Boris Johnson has said major flooding across swathes of northern England is not a “national emergency”, during a visit to an affected area. The prime minister made the comments in Matlock, Derbyshire, near where a woman died after being swept away after a river breached its banks. Mr Johnson said the government had set aside billions for flood defences and…
Mr Johnson said the government had set aside billions for flood defences and preparations due to an increase in serious flooding “perhaps because of building, almost certainly because of climate change”.
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“You’ve got to face the reality that places like this are vulnerable to flooding – we’re going to see more of it,” the prime minister said.
However, he said the recent bout of floods “is not looking like something we need to escalate to the level of a national emergency”.
The North and the Midlands have all seen torrential rain and flooding over the past few days, with some areas seeing a month’s rainfall in just 24 hours.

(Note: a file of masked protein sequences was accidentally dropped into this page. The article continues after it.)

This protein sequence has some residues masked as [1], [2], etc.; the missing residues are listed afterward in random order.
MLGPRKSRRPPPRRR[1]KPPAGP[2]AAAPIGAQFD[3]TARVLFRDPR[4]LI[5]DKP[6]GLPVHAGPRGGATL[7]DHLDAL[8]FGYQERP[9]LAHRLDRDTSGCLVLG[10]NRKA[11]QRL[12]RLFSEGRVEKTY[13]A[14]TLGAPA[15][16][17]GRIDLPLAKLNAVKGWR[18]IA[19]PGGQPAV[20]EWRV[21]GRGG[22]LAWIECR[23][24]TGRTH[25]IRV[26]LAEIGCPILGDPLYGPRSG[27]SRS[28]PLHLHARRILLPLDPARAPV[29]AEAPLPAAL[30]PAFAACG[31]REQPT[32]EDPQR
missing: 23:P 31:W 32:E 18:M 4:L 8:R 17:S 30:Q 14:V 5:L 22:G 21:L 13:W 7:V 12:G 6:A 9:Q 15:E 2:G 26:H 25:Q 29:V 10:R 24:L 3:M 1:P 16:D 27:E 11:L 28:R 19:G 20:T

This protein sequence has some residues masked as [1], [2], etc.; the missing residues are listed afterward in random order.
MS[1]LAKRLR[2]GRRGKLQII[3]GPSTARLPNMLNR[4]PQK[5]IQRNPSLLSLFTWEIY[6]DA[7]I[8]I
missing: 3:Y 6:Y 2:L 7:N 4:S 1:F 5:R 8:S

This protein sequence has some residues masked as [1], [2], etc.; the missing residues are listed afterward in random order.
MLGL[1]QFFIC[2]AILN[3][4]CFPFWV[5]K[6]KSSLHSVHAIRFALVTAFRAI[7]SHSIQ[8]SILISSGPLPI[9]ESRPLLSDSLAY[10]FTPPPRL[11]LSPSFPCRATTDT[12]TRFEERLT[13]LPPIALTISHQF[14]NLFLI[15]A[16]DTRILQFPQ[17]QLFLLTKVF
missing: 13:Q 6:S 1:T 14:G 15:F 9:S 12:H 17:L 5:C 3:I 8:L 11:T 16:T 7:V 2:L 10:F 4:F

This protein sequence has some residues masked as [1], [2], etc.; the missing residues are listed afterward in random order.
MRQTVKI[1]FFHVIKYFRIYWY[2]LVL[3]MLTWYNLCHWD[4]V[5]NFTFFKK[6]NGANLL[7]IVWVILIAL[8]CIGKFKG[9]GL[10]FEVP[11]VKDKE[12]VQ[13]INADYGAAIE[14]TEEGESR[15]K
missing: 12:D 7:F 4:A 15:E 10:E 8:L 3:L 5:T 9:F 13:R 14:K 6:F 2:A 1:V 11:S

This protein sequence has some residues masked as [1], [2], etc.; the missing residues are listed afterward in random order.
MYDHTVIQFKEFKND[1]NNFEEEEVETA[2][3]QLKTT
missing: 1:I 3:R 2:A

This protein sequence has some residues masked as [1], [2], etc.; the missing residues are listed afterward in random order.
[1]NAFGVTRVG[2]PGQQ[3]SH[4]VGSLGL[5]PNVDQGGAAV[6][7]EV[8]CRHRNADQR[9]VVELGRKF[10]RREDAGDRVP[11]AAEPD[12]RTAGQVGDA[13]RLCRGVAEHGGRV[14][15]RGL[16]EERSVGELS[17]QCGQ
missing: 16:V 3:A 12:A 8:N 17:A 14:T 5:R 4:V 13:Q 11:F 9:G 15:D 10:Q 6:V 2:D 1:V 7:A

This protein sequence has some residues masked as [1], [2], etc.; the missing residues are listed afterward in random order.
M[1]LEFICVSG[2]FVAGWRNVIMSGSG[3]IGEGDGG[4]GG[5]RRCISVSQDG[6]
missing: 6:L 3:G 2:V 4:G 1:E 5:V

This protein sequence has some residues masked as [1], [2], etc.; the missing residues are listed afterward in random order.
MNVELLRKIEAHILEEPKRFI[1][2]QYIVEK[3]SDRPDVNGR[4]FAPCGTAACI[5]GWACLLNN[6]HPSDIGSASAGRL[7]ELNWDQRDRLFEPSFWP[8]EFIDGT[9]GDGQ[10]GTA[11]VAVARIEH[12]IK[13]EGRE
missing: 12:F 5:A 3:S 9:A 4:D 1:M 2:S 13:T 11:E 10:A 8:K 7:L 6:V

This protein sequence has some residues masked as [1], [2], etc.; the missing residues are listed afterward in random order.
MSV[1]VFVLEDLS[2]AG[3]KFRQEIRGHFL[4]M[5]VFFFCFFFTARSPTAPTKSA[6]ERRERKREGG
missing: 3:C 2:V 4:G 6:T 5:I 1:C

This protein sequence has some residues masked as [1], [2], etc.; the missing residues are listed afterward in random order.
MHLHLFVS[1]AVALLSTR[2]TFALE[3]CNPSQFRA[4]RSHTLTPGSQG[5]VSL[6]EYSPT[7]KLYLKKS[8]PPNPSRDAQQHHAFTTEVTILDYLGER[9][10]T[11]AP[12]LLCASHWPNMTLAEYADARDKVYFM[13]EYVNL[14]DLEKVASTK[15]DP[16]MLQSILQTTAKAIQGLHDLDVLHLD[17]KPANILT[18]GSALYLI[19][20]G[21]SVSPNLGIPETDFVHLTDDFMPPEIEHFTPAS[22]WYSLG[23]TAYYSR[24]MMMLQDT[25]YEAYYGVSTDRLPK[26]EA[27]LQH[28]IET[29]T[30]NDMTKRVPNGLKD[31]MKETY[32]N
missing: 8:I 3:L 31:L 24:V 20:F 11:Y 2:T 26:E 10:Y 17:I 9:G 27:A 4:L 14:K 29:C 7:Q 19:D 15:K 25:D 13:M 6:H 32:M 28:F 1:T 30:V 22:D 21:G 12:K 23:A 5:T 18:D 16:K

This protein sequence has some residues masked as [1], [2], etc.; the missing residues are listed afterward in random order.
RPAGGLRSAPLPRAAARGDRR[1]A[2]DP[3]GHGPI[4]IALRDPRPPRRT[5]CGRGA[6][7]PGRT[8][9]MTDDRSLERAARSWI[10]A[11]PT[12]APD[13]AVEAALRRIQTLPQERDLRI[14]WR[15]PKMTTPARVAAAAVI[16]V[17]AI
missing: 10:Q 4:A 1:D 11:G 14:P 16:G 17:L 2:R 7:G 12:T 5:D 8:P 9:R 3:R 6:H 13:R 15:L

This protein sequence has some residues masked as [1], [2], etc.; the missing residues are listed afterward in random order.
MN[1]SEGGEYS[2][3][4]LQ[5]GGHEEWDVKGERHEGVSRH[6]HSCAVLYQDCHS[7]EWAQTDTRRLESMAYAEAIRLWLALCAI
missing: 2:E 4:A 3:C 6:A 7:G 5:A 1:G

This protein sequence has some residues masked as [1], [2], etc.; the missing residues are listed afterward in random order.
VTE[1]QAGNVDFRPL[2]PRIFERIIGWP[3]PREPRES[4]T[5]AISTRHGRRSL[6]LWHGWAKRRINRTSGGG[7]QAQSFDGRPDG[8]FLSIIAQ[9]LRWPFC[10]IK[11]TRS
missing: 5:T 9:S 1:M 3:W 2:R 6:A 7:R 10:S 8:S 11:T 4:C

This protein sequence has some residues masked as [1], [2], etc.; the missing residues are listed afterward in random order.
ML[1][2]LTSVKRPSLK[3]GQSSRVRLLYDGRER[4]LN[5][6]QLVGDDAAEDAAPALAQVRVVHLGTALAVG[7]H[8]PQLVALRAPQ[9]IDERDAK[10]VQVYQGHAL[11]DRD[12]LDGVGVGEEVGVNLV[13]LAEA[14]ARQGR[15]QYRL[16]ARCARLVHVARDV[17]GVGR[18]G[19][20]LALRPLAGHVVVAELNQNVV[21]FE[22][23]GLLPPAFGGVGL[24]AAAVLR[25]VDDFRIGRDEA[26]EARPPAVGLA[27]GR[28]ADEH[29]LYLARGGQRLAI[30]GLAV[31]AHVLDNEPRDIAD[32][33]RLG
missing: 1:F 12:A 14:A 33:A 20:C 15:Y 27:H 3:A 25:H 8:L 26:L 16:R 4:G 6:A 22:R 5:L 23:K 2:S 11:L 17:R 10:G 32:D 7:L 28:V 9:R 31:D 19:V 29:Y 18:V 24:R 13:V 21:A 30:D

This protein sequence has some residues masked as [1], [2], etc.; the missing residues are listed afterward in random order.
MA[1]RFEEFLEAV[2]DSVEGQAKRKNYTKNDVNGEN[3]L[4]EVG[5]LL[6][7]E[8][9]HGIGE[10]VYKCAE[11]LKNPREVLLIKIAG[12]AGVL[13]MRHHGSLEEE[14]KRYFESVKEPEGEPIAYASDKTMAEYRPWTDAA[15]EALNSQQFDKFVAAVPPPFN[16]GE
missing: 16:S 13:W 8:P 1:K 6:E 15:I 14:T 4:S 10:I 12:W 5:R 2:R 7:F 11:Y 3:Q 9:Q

Around 35 home were evacuated in Mansfield, Nottinghamshire, after a collapsed quarry triggered a mudslide. People were seen leaving their homes in boats in one Doncaster street.
South Yorkshire Fire and Rescue Service said it had rescued more than 100 stranded people on Thursday night.
Jeremy Corbyn, the Labour Party leader, said before his visit to the Don Valley in South Yorkshire: “This is what a climate and environment emergency looks like.
“Every year we don’t act means higher flood waters, more homes ruined and more lives at risk.
“Flooding isn’t a natural disaster – it’s human-made. Not only are the government’s plans to tackle the climate emergency weak, they’ve failed to prepare communities by investing in flood prevention and Tory cuts have stretched emergency services to breaking point.”